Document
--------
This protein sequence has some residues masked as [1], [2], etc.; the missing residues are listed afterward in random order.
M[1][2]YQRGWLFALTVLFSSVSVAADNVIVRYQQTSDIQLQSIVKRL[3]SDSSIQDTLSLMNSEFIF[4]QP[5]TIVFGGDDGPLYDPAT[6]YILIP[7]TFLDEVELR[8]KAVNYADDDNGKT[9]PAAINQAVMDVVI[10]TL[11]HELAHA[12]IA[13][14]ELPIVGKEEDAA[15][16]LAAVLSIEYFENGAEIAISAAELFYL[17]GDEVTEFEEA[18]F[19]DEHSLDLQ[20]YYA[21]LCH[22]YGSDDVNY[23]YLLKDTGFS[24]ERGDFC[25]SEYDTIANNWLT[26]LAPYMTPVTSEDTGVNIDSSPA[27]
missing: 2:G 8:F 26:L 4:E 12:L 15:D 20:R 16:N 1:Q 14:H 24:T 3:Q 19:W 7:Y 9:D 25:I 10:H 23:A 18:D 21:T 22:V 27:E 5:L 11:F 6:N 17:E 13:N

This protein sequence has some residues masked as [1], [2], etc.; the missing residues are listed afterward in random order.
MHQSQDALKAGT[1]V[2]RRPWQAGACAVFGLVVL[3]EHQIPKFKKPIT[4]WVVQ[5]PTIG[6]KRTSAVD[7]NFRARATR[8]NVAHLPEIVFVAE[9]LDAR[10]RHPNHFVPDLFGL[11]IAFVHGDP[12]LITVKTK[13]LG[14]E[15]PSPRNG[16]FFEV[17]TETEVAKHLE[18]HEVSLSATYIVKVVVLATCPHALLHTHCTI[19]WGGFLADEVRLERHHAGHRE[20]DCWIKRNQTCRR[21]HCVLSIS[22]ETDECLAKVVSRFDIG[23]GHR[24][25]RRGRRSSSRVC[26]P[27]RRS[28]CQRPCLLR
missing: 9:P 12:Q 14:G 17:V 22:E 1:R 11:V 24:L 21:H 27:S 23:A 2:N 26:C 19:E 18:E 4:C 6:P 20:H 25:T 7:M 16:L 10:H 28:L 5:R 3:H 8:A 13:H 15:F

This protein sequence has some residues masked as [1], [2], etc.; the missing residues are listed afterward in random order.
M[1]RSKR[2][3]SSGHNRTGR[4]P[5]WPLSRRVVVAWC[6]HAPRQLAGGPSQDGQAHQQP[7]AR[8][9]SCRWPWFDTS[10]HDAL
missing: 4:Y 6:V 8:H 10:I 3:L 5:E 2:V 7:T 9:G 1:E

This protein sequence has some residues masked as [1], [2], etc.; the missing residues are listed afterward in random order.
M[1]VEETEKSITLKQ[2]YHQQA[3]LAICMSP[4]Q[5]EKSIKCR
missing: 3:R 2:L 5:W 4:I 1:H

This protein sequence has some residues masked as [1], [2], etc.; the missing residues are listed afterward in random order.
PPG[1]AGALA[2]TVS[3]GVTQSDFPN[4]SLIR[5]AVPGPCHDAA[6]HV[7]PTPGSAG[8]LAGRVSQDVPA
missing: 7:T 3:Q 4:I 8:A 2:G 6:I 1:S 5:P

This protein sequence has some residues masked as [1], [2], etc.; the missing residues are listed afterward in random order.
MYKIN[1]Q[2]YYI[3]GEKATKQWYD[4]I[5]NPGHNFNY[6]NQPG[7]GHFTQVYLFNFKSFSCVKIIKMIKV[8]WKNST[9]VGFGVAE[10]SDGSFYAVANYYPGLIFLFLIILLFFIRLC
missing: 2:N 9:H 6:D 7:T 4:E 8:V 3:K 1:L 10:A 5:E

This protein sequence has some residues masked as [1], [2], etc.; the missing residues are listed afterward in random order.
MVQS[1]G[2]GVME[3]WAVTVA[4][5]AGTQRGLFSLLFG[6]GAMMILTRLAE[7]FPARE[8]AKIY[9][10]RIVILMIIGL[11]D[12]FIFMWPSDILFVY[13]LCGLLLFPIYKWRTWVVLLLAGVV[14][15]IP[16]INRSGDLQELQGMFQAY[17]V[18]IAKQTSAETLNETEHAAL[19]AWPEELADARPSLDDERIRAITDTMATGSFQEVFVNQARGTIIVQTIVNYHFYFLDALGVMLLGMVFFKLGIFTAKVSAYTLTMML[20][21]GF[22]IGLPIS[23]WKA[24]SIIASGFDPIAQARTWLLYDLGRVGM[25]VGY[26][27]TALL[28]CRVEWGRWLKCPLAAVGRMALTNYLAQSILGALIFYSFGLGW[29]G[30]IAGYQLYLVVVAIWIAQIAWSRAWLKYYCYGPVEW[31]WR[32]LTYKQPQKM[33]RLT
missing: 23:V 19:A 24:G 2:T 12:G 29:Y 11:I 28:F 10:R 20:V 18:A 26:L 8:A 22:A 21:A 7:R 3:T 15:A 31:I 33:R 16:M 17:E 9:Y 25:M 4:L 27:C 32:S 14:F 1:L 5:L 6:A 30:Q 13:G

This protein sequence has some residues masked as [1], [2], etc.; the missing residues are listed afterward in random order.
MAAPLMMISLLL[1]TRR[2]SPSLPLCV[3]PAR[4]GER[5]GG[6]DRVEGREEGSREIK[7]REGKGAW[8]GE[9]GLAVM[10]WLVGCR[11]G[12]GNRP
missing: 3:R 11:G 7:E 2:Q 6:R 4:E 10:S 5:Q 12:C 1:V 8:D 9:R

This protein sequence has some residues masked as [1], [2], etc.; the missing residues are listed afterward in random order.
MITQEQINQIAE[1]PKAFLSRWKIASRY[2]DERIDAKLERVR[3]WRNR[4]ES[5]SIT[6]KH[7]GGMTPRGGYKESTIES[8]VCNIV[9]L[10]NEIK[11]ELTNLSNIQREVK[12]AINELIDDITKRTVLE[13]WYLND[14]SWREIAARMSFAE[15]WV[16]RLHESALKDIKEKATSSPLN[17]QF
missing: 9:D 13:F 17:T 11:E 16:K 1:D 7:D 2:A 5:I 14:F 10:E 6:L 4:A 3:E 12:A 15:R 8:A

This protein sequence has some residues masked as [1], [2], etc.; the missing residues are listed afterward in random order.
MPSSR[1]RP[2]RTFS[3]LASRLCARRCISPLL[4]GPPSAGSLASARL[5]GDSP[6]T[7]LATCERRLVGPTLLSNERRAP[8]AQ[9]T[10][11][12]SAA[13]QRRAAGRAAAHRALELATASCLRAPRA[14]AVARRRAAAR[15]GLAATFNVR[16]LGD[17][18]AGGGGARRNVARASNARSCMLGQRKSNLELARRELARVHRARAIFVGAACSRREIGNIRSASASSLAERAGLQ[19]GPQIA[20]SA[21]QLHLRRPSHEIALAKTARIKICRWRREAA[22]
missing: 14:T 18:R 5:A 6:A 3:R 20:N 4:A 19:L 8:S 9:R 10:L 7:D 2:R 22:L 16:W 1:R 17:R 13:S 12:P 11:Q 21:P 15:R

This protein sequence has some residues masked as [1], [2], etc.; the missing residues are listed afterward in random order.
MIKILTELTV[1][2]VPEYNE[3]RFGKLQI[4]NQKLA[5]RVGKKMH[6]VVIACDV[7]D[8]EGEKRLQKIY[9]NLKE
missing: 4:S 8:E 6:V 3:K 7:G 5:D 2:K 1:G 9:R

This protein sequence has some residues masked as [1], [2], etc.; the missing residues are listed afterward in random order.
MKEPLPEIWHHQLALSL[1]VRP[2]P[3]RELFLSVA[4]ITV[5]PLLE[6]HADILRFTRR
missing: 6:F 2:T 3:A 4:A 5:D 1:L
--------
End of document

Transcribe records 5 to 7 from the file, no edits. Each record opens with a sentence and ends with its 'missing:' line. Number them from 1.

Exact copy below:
This protein sequence has some residues masked as [1], [2], etc.; the missing residues are listed afterward in random order.
PPG[1]AGALA[2]TVS[3]GVTQSDFPN[4]SLIR[5]AVPGPCHDAA[6]HV[7]PTPGSAG[8]LAGRVSQDVPA
missing: 7:T 3:Q 4:I 8:A 2:G 6:I 1:S 5:P

This protein sequence has some residues masked as [1], [2], etc.; the missing residues are listed afterward in random order.
MYKIN[1]Q[2]YYI[3]GEKATKQWYD[4]I[5]NPGHNFNY[6]NQPG[7]GHFTQVYLFNFKSFSCVKIIKMIKV[8]WKNST[9]VGFGVAE[10]SDGSFYAVANYYPGLIFLFLIILLFFIRLC
missing: 2:N 9:H 6:D 7:T 4:E 8:V 3:K 1:L 10:A 5:E

This protein sequence has some residues masked as [1], [2], etc.; the missing residues are listed afterward in random order.
MVQS[1]G[2]GVME[3]WAVTVA[4][5]AGTQRGLFSLLFG[6]GAMMILTRLAE[7]FPARE[8]AKIY[9][10]RIVILMIIGL[11]D[12]FIFMWPSDILFVY[13]LCGLLLFPIYKWRTWVVLLLAGVV[14][15]IP[16]INRSGDLQELQGMFQAY[17]V[18]IAKQTSAETLNETEHAAL[19]AWPEELADARPSLDDERIRAITDTMATGSFQEVFVNQARGTIIVQTIVNYHFYFLDALGVMLLGMVFFKLGIFTAKVSAYTLTMML[20][21]GF[22]IGLPIS[23]WKA[24]SIIASGFDPIAQARTWLLYDLGRVGM[25]VGY[26][27]TALL[28]CRVEWGRWLKCPLAAVGRMALTNYLAQSILGALIFYSFGLGW[29]G[30]IAGYQLYLVVVAIWIAQIAWSRAWLKYYCYGPVEW[31]WR[32]LTYKQPQKM[33]RLT
missing: 23:V 19:A 24:G 2:T 12:G 29:Y 11:I 28:F 10:R 20:V 18:A 26:L 8:A 22:A 21:A 7:R 3:T 15:A 31:I 33:R 16:M 17:E 9:Y 25:M 4:L 27:C 32:S 14:F 1:L 5:L 6:A 30:Q 13:G